One of the messages I got from the film was that what led her to do this — though in an extreme — is in all of us.

I agree with that. Otherwise we inhabit a world in which there are good people and there are bad people. And then to prevent the next Elizabeth Holmes, you just have to make sure that a bad person doesn’t ever become the head of a company, right? We’re all capable of doing bad things under certain circumstances. So what are those circumstances? And what is the psychological mechanism that allows us to go there? When we come across as a kind of charismatic, messianic figure, sometimes it’s part of a larger package that’s hiding more damaging stuff.

Why as a culture are we so obsessed with scammers, especially ones who seem to get their comeuppance?

It’s two sides of the same coin. Elizabeth is an extreme version of who we all are, right? I think there’s a part of us that likes to break the rules and likes to think we can put one over on people. So there’s part of us that is intrigued — or even admires — people who do it. But then we always want to see them punished, because we know it’s wrong. And also because we’re angry. Somebody like Elizabeth gets our dander up because we’re being lied to. She’s looking at us and saying ‘Support me because I am a woman in male-dominated Silicon Valley and I’m doing something great for the world.’ And we want to say, ‘Yeah, we’re behind you. 100%.’ And then to learn what she’s actually doing is putting patients’ lives at risk and not letting anybody know — well, then we should be angry, right?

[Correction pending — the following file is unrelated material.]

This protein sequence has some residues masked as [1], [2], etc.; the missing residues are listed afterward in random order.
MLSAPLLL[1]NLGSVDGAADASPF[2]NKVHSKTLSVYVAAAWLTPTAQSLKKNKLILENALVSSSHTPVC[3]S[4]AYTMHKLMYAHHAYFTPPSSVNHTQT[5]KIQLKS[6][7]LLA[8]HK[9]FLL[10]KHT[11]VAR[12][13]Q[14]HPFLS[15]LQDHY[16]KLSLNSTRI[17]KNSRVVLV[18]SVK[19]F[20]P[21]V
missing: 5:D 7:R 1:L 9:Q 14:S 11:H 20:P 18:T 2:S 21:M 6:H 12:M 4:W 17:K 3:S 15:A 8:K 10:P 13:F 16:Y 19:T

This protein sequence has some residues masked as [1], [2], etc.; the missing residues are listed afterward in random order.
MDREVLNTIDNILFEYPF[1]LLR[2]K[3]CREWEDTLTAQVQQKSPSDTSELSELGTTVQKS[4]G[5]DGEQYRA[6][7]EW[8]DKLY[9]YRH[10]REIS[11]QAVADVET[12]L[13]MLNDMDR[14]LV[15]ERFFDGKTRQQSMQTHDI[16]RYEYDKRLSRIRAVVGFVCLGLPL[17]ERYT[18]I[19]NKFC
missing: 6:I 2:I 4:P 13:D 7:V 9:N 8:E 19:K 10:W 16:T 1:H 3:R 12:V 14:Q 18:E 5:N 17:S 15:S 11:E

There are so many emotions involved as onlookers. Embarrassment. A sort of jealousy. Schadenfreude.